Posts Tagged ‘TV’

In brief:  fine.  It’s fine.  Hayley Atwell is great, she hits a guy with a stapler.  Just cold wrecks him with it, that was worth tuning in for, considering this whole misadventure is, at the very least, free.

I do have some further thoughts, I shall present them in the form of…



Guns of Cydonia

Posted: March 6, 2014 in Braak
Tags: , , ,

Behold! Here is a new thing!

Cities on the Red Frontier is the name for a series of interlocking sci-fi/western epics set on Mars in the 27th century. This is the background material for these stories, which I am probably never going to get around to. I wrote the screenplay for the first one, Guns of Cydonia, but Bruno Heller has since announced that he’s making his OWN sci-fi-western-on-Mars, so the heck with it.

I am putting the screenplay up here and all the background material that I thought of, and giving it to you, the world. Read it, steal it, add to it, take from it, do whatever the hell you want.

The script is available at the Cities on the Red Frontier Site.

Happy birthday, everyone!




Ichabod B. Crane, USMC

I guess I am prejudiced against this show, for a variety of reasons.  First, because it turns out Roberto Orci is a spectacular dickhead, and now I instinctively hope that he will fail in all of his endeavours in perpetuity.  Secondly, because the previews promised me CLANCY FUCKING BROWN, and then chopped his head off in the first five minutes of the show.  (Oh, right.  Spoiler.  Fuck you.)  Thirdly, I guess because I just hate anything that smells like 90s monster-of-the-week action shows.


I am performing Dramaturgery on NBC’s pilot Revolution.  In order to make this show interesting to me, I’ve made some kind of small but important changes to the backstory (detailed in this post here).  That post is pretty extensive (and, to be fair, maybe misleading in terms of a criticism of Revolution — my backstory looks like it’s got a lot of stuff in it, but it could very well be that the current writers have just as much stuff in their story bible, obviously we just haven’t seen it yet), but you can probably skip if for now unless you’re really interested.

Holland doesn’t like me to do this stuff because he thinks it’s pointless, but I don’t think it’s pointless — I think if I get really good at this sort of thing, maybe one day someone will hire me to do Dramaturgery BEFORE they film the pilot, and then we’ll avoid this whole mess.  Now.  To work!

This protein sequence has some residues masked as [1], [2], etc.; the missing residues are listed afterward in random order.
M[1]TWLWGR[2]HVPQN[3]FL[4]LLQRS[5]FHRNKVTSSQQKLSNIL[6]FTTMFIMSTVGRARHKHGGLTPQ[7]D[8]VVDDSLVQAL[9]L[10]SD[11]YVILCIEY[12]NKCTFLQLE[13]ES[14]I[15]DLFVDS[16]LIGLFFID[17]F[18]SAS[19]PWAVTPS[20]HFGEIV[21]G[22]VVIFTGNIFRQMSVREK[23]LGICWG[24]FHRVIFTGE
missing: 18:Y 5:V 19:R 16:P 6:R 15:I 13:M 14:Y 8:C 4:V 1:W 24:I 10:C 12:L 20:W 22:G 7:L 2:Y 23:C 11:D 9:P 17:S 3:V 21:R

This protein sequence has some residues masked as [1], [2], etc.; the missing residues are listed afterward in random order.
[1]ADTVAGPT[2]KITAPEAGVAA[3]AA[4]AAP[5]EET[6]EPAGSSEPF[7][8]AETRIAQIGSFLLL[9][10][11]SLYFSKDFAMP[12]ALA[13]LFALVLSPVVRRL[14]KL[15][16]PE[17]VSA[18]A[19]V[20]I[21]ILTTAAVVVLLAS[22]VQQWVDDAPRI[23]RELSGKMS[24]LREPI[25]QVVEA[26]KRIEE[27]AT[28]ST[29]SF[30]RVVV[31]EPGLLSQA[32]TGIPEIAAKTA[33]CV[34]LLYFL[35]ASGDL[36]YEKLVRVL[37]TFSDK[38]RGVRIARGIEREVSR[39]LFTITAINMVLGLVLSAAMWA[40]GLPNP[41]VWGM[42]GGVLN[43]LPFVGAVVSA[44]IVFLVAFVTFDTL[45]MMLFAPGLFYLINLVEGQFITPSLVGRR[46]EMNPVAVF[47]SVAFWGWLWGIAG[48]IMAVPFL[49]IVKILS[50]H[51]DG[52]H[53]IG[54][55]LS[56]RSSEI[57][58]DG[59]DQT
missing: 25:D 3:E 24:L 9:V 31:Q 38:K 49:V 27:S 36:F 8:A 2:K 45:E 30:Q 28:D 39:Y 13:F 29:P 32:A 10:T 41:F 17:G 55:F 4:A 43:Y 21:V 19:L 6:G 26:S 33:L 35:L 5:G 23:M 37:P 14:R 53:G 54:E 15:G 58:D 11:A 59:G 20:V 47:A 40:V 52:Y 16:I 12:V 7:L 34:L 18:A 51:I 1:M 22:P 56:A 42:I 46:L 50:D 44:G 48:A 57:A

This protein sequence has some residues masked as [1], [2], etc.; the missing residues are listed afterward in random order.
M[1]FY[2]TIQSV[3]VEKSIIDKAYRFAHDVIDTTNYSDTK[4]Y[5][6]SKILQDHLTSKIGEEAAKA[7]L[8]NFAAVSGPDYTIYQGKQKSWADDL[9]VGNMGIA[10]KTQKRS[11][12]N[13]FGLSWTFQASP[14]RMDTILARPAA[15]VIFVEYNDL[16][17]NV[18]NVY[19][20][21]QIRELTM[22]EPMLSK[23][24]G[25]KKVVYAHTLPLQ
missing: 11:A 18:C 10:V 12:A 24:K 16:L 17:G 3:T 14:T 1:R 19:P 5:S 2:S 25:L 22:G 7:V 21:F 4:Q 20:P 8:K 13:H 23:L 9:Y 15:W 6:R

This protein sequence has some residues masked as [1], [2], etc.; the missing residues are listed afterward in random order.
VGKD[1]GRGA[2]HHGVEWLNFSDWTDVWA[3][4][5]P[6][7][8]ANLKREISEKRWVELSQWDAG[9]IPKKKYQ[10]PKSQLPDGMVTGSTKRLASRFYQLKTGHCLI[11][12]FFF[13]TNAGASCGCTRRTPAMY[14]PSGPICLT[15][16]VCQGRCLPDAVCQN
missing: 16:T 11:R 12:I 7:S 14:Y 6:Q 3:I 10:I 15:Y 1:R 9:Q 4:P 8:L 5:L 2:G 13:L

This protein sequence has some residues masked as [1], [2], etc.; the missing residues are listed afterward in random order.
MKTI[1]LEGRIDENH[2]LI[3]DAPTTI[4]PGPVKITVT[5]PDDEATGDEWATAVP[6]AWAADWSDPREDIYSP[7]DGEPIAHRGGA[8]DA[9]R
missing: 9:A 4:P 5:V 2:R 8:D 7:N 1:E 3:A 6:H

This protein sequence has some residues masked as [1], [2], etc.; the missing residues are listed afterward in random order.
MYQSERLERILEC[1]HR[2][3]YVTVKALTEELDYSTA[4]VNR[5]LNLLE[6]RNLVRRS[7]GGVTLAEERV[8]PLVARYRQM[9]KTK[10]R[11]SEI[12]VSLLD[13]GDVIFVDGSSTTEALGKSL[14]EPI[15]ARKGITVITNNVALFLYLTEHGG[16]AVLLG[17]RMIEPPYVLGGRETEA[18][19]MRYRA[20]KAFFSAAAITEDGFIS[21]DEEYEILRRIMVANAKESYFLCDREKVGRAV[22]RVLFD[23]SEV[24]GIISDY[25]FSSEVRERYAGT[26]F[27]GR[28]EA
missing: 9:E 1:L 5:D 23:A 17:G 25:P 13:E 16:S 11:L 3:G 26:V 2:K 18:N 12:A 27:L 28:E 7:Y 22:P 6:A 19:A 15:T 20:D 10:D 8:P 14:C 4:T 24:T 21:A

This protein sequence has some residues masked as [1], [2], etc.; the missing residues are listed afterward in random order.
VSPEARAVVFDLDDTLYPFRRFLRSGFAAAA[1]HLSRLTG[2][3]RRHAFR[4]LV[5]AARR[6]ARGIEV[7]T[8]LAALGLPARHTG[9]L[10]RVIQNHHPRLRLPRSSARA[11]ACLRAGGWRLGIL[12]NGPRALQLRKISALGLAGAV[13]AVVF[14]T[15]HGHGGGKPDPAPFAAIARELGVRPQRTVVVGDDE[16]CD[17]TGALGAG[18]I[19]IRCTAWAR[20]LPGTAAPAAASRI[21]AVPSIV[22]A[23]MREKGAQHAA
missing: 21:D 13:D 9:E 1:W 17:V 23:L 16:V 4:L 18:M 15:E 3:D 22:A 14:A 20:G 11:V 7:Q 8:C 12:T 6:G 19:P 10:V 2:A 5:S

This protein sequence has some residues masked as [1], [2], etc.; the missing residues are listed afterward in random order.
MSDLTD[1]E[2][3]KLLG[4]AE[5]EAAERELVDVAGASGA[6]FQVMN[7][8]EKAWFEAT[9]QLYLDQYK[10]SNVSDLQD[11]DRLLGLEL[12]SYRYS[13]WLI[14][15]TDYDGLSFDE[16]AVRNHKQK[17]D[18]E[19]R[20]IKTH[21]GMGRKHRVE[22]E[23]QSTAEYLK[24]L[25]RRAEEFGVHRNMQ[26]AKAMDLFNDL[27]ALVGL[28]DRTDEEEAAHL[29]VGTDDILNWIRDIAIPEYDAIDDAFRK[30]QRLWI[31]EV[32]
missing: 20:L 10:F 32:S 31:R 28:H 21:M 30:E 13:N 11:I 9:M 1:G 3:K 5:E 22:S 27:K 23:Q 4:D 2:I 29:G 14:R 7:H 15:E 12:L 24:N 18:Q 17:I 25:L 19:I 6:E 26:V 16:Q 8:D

There are two ways to go with a story like Revolution, and I think Moff is right in one sense, in that just how a society breaks down in the sudden absence of electricity could be pretty interesting, and I think the other sense is how a society builds itself up after the apocalypse, and in the absence of electricity. There are a lot of pretty neat questions to be asked: what is the individual’s responsibility to the state? How much security is worth sacrificing for the sake of stability? Should civilization be about building bigger states, or should we be content with small agrarian communities? What exactly IS civilization – the material well-being of its people, art, culture, roads, what is it? What is the value of science – is it inevitably good? Should it be controlled? By whom? What about kings? Democracy? What about religion – how can it benefit a society’s build? How can it be a hindrance? How exactly do all these things come together, and what is the purpose of them?


Revolution, According to Braak

Posted: September 6, 2012 in Braak
Tags: , , ,

Holland is making me write about Revolution, because he felt that my many questions about it was worryjimmering, or something, I dunno.  The pilot is on Hulu now, and I have watched it, and I have assembled some thoughts on it.  I’ve placed them in a rough order as follows.


I realize that this opinion is going to put me in the minority of 1) Joss Whedon fans, 2) Science Fiction fans, 3) People Who Watch TV.  I know that, and I can accept it.  But the fact of the matter is, I can’t stand River Tam.  I hate basically everything about her and (as I have said before, ad nauseam) I think Firefly would have been immeasurably improved if she’d been played by the bomb from Dark Star.

I have reasons.


I mean, first of all, why isn’t the main antagonist Maleficent?  Maleficent put a curse on the whole kingdom because she was pissed that they didn’t invite her to a party.  You know?  Dang.

But something else just struck me, inspired by Moff’s comment on my last post on this subject, where he said:

The whole “Jennifer Morrison is the chosen-one child, but also there’s her kid” just added a confusing, unnecessary layer for me. (If you’re gonna do a fairy-tale story, maybe MAKE THE CHILD your protagonist.)


It’s no secret, I suppose, at this point in history:  the fairy tales we know from Uncle Walt and his famous animation studio are generally Bawdlerized versions of stories collected and edited by the Brothers Grimm — perhaps history’s two most-aptly named men.  The Disney versions are stories for 20th Century kids, and are replete with happy endings and Princes (Charming or otherwise) and cute talking animals.  The Grimm versions are stories for 19th Century kids, and are thus meant to just scare the crap out of the little buggers so they’ll behave and keep to the road.


I mean, I understand it in the sense that, “A ghost, a vampire, and a werewolf share an apartment, what’s not to understand?” What I don’t understand is why anybody would make it. The original, okay, maybe, but the American remake on SyFy, I don’t know that I get it.